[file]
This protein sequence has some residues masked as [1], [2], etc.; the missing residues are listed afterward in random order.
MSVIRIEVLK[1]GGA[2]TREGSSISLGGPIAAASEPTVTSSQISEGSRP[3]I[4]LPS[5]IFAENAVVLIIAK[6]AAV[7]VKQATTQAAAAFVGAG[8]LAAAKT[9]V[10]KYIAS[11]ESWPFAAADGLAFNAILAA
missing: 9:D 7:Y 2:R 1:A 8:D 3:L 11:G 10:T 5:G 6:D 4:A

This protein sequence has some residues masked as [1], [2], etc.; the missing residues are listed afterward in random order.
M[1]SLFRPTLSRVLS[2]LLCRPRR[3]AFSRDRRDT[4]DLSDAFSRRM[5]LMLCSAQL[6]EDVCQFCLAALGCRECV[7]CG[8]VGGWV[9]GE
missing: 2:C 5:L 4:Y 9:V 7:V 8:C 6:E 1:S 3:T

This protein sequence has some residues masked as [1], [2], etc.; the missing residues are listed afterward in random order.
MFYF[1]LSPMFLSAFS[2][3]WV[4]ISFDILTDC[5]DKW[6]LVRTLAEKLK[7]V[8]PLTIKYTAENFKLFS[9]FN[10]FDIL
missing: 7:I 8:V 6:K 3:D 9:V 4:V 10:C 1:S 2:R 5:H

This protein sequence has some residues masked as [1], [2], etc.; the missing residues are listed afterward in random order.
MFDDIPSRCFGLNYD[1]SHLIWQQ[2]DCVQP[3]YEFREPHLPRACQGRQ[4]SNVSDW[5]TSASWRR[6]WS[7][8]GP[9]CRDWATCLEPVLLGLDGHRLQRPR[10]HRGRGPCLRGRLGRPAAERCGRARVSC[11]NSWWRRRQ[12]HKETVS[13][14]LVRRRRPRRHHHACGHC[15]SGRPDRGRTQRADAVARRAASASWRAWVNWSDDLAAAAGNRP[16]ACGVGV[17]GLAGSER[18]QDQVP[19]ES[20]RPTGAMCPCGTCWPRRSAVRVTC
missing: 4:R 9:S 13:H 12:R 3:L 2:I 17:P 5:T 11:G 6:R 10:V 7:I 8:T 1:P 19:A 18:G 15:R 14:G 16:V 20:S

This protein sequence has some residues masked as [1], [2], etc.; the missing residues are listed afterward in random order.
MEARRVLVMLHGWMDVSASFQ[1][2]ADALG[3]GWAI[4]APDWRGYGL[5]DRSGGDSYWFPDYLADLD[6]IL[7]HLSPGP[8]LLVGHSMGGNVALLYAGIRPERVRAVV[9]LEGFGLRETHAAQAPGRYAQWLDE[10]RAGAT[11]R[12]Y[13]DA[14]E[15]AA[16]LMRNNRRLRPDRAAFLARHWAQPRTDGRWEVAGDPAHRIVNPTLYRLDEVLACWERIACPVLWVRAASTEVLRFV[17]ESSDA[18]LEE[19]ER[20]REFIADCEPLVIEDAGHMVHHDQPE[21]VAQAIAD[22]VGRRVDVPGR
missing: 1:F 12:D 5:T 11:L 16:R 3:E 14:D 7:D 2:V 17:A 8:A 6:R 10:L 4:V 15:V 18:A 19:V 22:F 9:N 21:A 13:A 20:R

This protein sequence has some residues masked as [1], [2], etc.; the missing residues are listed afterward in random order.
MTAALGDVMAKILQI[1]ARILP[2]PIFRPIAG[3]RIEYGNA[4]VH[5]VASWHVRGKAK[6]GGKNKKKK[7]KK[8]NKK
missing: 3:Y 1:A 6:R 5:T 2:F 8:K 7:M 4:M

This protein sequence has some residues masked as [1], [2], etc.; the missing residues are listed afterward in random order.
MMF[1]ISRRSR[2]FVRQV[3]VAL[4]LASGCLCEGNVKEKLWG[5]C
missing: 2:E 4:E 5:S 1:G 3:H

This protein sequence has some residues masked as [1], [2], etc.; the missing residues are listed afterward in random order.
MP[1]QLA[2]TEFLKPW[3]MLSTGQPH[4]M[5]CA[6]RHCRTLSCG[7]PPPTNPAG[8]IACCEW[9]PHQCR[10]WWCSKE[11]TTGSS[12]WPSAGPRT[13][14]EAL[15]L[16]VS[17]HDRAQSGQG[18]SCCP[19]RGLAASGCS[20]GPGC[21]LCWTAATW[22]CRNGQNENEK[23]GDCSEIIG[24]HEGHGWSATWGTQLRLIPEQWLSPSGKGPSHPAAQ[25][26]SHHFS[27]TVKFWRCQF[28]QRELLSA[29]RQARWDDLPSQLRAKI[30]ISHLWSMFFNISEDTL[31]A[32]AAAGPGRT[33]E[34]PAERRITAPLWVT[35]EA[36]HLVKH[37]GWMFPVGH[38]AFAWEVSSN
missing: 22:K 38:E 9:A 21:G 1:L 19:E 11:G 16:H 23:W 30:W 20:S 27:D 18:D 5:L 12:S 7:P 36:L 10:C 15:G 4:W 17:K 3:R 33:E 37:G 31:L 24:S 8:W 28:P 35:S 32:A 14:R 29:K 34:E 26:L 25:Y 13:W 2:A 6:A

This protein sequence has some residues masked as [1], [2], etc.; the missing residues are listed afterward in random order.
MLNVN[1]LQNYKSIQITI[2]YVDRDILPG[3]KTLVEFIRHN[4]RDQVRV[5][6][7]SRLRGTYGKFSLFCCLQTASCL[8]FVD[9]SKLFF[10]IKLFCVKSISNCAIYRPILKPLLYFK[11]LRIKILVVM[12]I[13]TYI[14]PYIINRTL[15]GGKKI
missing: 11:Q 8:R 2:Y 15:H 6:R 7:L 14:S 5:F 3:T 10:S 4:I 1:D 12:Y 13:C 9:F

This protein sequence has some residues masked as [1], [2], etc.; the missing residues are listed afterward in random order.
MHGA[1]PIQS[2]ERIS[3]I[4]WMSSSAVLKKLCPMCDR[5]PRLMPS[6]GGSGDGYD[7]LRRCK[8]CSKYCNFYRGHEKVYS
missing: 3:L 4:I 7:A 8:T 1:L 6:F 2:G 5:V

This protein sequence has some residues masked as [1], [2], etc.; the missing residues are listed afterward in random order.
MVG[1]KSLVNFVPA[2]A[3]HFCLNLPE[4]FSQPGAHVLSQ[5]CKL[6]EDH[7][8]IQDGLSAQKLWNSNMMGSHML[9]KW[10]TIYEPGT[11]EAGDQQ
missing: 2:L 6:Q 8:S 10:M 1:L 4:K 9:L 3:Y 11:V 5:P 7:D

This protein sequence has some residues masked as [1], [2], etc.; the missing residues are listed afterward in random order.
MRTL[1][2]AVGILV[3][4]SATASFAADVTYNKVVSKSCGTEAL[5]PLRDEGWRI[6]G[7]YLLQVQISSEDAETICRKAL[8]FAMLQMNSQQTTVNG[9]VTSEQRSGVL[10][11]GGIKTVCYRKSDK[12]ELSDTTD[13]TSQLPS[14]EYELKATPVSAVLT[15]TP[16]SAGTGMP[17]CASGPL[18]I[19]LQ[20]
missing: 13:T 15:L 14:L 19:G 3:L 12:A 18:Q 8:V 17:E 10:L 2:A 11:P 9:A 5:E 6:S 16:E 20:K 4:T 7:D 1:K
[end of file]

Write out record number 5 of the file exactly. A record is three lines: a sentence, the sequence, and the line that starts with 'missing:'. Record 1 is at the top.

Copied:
This protein sequence has some residues masked as [1], [2], etc.; the missing residues are listed afterward in random order.
MEARRVLVMLHGWMDVSASFQ[1][2]ADALG[3]GWAI[4]APDWRGYGL[5]DRSGGDSYWFPDYLADLD[6]IL[7]HLSPGP[8]LLVGHSMGGNVALLYAGIRPERVRAVV[9]LEGFGLRETHAAQAPGRYAQWLDE[10]RAGAT[11]R[12]Y[13]DA[14]E[15]AA[16]LMRNNRRLRPDRAAFLARHWAQPRTDGRWEVAGDPAHRIVNPTLYRLDEVLACWERIACPVLWVRAASTEVLRFV[17]ESSDA[18]LEE[19]ER[20]REFIADCEPLVIEDAGHMVHHDQPE[21]VAQAIAD[22]VGRRVDVPGR
missing: 1:F 12:D 5:T 11:L 16:R 3:E 14:D 7:D 2:V 17:A 8:A 6:R 10:L 4:V 15:V 18:A 19:V 22:F 9:N 21:A 13:A 20:R